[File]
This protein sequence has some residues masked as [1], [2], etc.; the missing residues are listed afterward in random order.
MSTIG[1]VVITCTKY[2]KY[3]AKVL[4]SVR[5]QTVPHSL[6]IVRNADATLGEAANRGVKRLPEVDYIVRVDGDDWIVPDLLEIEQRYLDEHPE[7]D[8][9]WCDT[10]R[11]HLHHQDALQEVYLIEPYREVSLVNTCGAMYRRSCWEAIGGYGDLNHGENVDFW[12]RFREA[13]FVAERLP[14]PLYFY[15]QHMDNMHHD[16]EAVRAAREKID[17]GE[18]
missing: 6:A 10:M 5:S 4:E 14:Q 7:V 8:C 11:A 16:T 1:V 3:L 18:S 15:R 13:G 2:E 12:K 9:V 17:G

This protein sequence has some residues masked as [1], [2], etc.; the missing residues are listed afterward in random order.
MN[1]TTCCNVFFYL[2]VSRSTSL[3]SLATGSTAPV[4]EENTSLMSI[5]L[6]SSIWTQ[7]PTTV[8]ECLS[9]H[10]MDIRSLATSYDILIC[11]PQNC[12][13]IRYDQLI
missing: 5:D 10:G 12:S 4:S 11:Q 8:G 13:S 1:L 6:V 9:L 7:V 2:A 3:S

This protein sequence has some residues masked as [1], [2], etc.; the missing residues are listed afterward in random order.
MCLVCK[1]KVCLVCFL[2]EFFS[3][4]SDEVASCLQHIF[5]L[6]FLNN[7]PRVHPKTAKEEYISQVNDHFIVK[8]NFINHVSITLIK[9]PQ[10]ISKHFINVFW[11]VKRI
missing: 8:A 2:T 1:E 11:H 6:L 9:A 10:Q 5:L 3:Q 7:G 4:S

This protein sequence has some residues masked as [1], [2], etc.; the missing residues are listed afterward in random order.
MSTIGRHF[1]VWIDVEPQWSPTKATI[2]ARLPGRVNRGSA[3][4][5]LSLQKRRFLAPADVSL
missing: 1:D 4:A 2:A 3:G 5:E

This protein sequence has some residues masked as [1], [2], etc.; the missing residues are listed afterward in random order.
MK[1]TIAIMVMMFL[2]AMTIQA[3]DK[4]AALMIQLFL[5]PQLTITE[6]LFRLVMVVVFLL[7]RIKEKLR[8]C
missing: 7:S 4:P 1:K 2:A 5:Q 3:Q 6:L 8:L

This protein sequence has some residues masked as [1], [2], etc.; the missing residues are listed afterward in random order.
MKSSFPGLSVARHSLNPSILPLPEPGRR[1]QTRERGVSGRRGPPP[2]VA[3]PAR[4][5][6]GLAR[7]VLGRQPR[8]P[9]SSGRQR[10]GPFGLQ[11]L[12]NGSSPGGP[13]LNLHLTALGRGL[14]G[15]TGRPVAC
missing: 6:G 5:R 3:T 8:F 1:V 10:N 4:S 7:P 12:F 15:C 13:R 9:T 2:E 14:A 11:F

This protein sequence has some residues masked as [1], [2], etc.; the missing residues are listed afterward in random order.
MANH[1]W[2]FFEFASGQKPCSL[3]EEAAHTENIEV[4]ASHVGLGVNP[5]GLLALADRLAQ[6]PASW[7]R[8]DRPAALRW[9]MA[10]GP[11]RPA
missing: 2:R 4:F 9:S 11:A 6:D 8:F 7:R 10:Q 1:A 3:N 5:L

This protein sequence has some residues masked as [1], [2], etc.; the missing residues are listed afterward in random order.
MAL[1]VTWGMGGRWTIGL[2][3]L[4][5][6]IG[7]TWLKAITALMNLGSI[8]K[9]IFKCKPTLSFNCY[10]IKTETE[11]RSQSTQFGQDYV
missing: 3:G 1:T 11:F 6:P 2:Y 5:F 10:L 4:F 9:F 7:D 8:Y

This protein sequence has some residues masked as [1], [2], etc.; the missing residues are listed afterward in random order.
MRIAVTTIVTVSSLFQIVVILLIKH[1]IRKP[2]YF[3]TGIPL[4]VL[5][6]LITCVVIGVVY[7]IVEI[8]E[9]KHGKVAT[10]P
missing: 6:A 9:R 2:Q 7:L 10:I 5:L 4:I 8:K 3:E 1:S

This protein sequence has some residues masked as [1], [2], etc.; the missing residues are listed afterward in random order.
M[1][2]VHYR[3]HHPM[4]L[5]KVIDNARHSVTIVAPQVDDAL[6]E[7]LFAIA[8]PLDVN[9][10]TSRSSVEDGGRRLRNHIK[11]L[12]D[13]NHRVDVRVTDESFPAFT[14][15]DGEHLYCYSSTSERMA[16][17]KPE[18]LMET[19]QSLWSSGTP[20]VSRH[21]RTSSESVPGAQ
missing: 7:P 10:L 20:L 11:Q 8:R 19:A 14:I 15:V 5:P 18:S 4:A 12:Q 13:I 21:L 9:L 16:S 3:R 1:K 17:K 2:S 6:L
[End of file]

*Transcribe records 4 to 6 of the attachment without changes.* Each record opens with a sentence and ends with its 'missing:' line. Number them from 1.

This protein sequence has some residues masked as [1], [2], etc.; the missing residues are listed afterward in random order.
MSTIGRHF[1]VWIDVEPQWSPTKATI[2]ARLPGRVNRGSA[3][4][5]LSLQKRRFLAPADVSL
missing: 1:D 4:A 2:A 3:G 5:E

This protein sequence has some residues masked as [1], [2], etc.; the missing residues are listed afterward in random order.
MK[1]TIAIMVMMFL[2]AMTIQA[3]DK[4]AALMIQLFL[5]PQLTITE[6]LFRLVMVVVFLL[7]RIKEKLR[8]C
missing: 7:S 4:P 1:K 2:A 5:Q 3:Q 6:L 8:L

This protein sequence has some residues masked as [1], [2], etc.; the missing residues are listed afterward in random order.
MKSSFPGLSVARHSLNPSILPLPEPGRR[1]QTRERGVSGRRGPPP[2]VA[3]PAR[4][5][6]GLAR[7]VLGRQPR[8]P[9]SSGRQR[10]GPFGLQ[11]L[12]NGSSPGGP[13]LNLHLTALGRGL[14]G[15]TGRPVAC
missing: 6:G 5:R 3:T 8:F 1:V 10:N 4:S 7:P 12:F 15:C 13:R 9:T 2:E 14:A 11:F